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Discussion Starter · #1 ·
I have a brand new mag 18 on a 120RR w/ 40g sump--has only been used during the initial fill of the tank for leak check and evaporation measurements.

I'm not seeing any "large" micro bubbles in the tank nor am I seeing bubbles exiting the returns. However, I clearly hear the pump cavitating and the water in the DT has an ever so faint milky hue. The water in the return chamber isn't low enough for a vortex to form and I am not getting any visible bubbles past the second baffle (see image for baffles). About the only potentially useful info I've come across thus far is a pump of this size should utilize 1.5" return lines (I plumbed 1" from sump to top of tank to a tee to dual 1" runs leading to quad 3/4" loc line return outlets). Basic fluid dynamics says the 3/4" is the ultimate effector on the pump, not the 1" but (and correct me if I am wrong) wouldn't restricting the flow of the pump have the opposite effect on pump? Or the same as adding head height? The only way I've been able to stop the "noise" is by closing the swing valve nearly completely on the return line (thus creating even more back pressure on the pump).

Short of remaking the whole return line setup (and I'm not sold that is the cause) my last thought is to remove the face plate from the pump while submerged and perhaps free any air pockets that might be in it.

Anyone have any further suggestions?
 

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Off the top of my head and never having run a sump, try putting a sponge along the bottom length of the chamber right before the pump chamber to catch any potential bubbles. This is often done when using a sump with baffles.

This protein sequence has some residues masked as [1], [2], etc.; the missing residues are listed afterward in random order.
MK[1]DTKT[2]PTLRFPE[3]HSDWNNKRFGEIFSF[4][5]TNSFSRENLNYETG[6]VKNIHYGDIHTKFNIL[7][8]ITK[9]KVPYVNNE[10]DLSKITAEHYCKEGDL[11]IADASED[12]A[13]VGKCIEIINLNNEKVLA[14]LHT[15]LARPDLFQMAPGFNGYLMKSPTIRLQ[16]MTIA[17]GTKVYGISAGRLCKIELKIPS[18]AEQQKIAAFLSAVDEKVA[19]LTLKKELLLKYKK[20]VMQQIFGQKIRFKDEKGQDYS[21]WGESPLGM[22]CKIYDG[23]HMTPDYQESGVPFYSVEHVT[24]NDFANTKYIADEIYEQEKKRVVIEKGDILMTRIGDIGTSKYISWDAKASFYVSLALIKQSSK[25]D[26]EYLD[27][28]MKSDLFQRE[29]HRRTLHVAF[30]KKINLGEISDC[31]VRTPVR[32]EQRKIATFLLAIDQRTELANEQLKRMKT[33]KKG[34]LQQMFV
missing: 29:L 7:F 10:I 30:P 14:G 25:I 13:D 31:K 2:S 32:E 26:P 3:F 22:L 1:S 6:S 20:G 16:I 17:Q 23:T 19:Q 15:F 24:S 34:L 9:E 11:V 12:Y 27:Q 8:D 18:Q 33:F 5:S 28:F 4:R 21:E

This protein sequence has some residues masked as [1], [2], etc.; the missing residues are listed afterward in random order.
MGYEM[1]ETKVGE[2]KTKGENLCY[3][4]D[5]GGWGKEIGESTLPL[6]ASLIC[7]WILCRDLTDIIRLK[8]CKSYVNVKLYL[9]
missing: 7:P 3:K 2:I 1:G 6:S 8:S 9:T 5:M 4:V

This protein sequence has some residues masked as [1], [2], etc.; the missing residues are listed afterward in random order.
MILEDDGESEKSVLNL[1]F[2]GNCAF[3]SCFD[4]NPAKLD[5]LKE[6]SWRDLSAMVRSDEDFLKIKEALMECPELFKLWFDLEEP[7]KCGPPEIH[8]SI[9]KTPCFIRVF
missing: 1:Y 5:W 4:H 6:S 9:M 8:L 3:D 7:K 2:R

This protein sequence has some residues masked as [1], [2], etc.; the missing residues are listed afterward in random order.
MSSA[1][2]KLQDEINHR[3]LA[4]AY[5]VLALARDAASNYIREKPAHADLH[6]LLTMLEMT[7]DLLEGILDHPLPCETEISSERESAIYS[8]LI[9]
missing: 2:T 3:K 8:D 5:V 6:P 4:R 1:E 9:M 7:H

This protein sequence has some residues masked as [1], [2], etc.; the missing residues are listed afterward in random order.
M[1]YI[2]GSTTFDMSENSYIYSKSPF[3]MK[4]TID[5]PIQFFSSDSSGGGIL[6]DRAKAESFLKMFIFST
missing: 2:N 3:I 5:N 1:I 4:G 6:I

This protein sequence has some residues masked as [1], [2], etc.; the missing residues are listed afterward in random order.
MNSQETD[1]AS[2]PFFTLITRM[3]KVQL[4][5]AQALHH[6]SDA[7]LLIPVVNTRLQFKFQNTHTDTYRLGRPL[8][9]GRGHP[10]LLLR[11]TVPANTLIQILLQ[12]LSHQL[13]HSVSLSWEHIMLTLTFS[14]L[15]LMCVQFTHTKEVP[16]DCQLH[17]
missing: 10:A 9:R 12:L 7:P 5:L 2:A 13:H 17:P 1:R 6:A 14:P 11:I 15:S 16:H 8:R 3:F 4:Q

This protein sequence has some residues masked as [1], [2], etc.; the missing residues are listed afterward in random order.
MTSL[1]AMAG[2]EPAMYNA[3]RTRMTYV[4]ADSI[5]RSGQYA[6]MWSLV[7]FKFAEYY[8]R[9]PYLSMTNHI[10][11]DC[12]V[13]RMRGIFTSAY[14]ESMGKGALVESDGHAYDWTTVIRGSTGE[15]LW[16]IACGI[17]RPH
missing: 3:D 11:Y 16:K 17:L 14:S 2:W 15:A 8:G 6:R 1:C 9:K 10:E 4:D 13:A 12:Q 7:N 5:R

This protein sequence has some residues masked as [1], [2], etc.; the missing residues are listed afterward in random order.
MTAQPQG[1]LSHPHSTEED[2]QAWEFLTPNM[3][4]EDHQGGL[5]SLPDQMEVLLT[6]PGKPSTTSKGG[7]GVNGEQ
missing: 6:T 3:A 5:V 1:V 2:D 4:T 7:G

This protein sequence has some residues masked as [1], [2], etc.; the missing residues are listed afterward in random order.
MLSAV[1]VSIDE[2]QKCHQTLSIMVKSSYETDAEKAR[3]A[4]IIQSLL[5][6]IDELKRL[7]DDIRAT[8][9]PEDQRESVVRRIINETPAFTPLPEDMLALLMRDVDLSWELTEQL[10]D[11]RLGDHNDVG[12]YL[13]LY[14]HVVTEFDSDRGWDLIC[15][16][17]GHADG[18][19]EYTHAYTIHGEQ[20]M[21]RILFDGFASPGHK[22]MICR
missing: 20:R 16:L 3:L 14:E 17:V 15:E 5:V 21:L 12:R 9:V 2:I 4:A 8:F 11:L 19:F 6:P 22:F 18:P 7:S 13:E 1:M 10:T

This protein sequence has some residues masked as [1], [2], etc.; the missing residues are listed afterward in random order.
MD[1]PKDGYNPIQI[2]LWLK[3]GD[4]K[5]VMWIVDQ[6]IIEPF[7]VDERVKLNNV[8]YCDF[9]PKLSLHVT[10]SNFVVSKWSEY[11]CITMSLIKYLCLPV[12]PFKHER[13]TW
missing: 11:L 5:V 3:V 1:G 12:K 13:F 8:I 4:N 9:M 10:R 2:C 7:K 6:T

How high is the water in the pump chamber above the pump all the time that the pump is operating?

Do you have a sponge filter or strainer on the pump intake port?
 

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Discussion Starter · #3 ·
Unfortunately it's not pulling air through the sump (three sets of course foam in place the whole two days its run). And it's not pulling air from the surface of the return chamber.
 

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gsu;

I'm no expert in this field, so typically just try to revert back to basic science when I need to figger something like this out...a positive displacement pump cavitates as a result of the input flowrate not keeping up with the impeller, so the impeller cavitates on the "pulling" side, and by reducing the output flowrate by constricting the return pipe, you are limiting the flowrate which the unconstricted pump ideally wants to move, and this in-turn reflects back to the input side and stops cavitation...sooo, I think you should look at the input side of pump!...increasing the pump input pressure (can input port be lowered?) or flowrate (although I can't quite see how)...but maybe I've given you some ideas to think about...maybe I've just stated the obvious....let us know how you make out and what your solution turns out to be.

Cheers from Connecticut!
 

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Thanks for the additional pics! Any chance you can post a video with sound of the sump running and the pump chamber?
 

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Discussion Starter · #6 ·
Yesterday I removed the face plate and cleaned the seal, impeller and housing then reassembled submerged to further help eliminate internal air. Initially appeared to remedy but after a few minutes it was cavitating.

Deeda:
I'll video & upload that this evening. It isn't horrendous but noticeable and like someone popping gum or crinkling a can, once you notice it you become fixated. Not to mention it potentially chewing up an impeller.

Ronzo:
Since the pump isn't ingesting air, I assume it is due to low inflow. Short of putting an elbow on the input (& an exacerbating the problem), it cannot go any lower. I've even removed the prefilter and guard/grate to eliminate restrictions. Perhaps taller return chamber to increase the water pressure on the inlet would